The Tennessee Titans continued to fill gaps in Day Two of the 2021 NFL Draft by adding three new members to the team, while failing to address an area of desperate need at wide receiver. The Titans will enter Saturday’s Day Three with six picks remaining for rounds 4-7, with significant areas of need still unfilled, including wide receiver and tight end.

Let’s quickly review last night’s draft picks.

Dillon Radunz – OT, North Dakota State University

While many Titans fans thought General Manager Jon Robinson would use this pick to fill a critical need at wide receiver, the Titans instead selected Radunz with the 53rd overall pick in the second round of the draft. Radunz comes from North Dakota State, where he most recently spent time protecting his former teammate and the 3rd overall pick of the draft, Trey Lance.

Radunz made 32 starts for the Bisons, posting an unblemished 32-0 record for the FCS powerhouse. The 6’6” 300lb offensive lineman tallied three national championships in his college career.

While Radunz was not the sexy pick Titans fans were hoping for with a handful of pass catchers still available at No. 53, the front office found value in the 2019 All-American. Radunz is expected to compete at the right tackle position, where he will be jockeying with Kendall Lamm for the starting spot.

Monty Rice – ILB, University of Georgia

The Titans were set to draft at No. 85 before trading back with Green Bay, enabling the Packers to move up and select Clemson WR Amari Rodgers. Tennessee received the No. 92 and No. 135 picks in exchange.

With a desperate need at wide receiver and a handful of viable options left on the board, the Titans instead used the 92nd pick to draft Monty Rice, who primarily played at insider linebacker for Georgia.

Rice started 28 games in Athens, where he accumulated 49 tackles and four TFLs in his senior season with the Bulldogs.

Rice’s strengths are eerily similar to those of current Titans starting ILB Rashaan Evans. Evans, interestingly enough, has not had his fifth-year option picked up by the Titans and quite possibly could be shown the door if the 2021-2022 season looks anything like last year.

Gauging the pulse of social media, Titans fans were upset, and reasonably so. To many fans, it appears as if Robinson and Vrabel are looking to address the concerns of next year’s roster instead of filling the massive hole at wide receiver after the team moved on from Corey Davis and Adam Humphries.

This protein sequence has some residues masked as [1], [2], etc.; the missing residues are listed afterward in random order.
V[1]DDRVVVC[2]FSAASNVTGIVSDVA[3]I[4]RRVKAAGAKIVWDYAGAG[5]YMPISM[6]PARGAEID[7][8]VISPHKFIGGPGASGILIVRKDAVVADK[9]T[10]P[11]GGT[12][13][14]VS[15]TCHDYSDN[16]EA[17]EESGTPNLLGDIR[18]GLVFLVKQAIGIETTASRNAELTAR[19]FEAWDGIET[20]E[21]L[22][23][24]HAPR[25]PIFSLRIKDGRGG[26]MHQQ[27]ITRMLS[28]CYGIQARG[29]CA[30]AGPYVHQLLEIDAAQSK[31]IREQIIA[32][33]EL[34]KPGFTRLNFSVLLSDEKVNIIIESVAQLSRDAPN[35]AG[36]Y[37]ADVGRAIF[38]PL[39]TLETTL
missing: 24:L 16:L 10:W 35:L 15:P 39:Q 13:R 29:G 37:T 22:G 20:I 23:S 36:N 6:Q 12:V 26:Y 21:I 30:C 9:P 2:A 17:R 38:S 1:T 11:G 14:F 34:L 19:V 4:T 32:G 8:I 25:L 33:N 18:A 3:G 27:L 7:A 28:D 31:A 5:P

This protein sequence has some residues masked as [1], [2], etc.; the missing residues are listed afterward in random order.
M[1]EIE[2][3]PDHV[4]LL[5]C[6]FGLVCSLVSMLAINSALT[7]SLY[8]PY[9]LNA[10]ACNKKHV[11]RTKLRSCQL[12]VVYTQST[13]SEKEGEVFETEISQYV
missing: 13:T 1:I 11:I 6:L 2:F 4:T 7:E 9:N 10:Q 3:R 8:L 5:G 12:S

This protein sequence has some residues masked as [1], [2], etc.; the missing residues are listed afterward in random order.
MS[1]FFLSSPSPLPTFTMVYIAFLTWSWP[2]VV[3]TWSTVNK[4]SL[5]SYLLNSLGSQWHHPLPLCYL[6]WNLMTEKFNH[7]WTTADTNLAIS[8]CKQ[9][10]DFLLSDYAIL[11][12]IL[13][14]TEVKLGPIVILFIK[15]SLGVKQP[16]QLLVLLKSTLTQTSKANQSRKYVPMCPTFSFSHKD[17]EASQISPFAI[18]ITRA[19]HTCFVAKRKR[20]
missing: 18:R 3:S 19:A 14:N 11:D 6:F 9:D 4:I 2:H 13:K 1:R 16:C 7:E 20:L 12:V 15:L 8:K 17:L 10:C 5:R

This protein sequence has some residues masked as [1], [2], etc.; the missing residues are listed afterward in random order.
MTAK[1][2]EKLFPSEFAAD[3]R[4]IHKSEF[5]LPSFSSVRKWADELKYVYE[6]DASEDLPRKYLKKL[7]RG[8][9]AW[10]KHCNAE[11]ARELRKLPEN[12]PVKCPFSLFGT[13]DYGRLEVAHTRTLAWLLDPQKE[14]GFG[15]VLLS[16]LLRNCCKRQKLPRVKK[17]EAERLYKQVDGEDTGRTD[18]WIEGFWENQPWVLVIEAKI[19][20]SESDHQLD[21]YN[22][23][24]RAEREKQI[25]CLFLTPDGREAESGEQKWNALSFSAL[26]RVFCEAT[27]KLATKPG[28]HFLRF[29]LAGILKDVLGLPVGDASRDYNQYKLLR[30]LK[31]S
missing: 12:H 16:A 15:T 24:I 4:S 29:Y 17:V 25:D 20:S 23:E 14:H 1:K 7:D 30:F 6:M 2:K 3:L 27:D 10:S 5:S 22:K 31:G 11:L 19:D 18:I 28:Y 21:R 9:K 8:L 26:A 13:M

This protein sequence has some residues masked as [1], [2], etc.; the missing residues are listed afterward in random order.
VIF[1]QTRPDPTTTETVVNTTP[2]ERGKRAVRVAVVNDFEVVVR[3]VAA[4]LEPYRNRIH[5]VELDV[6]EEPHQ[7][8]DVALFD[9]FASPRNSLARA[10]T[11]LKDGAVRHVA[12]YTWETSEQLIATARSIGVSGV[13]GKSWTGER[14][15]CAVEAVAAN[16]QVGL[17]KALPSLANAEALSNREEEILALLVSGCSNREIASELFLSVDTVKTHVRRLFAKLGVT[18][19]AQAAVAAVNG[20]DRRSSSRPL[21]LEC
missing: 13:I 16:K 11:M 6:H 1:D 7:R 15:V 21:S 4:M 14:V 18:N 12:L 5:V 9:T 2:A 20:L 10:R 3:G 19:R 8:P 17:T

While the Titans staff would not confirm or deny it during its press availability last night, this pass on the wide receiver position in yesterday’s draft leaves everyone wondering if a rumored deal is in the works for Atlanta WR Julio Jones.

Elijah Molden – DB, University of Washington

Elijah Molden is most likely to play the biggest role in his rookie season with the Titans, as compared to his fellow Day 2 counterparts. Selected in the third round with the 100th pick in the draft, Molden was considered to be a steal by many draft analysts.

Playing as a safety and a slot cornerback at Washington, Molden will likely find himself on the field in third-down passing situations this season. This is an area where the Titans allowed opponents to convert at a 52 percent rate just one season ago.

Molden is considered to be a good tackler for his 5-foot-9 frame and is a welcome addition to the Titans’ new-look defensive backfield.

Passing on Pass Catchers

While the Titans’ front office is excited about these three picks, Day Two was a head-scratcher for most Titans fans.

With the team expected to compete for a Super Bowl, it is important to find guys who can come in and make the team better THIS season. By the looks of these three picks, it is hard to envision any of these three starting for the team Week One, barring injuries from a guy in ahead of them on the depth chart.

A major point of contention lies in the fact that the team has yet to draft a pass catcher. Whether that be to replace the production of Davis and Humphries, or to fill the void that TE Jonnu Smith leaves behind, the Titans have failed to fill a major area of need in the first two days of the draft.

It is important to reiterate that the Titans are not done yet and have six picks to finalize their 2021 NFL Draft class. But in the same breath, the Titans are dangerously close to completely striking out on one of the deepest draft classes at the wide receiver position we have seen in a long time.

Featured image courtesy of Joe Nicholson-USA TODAY Sports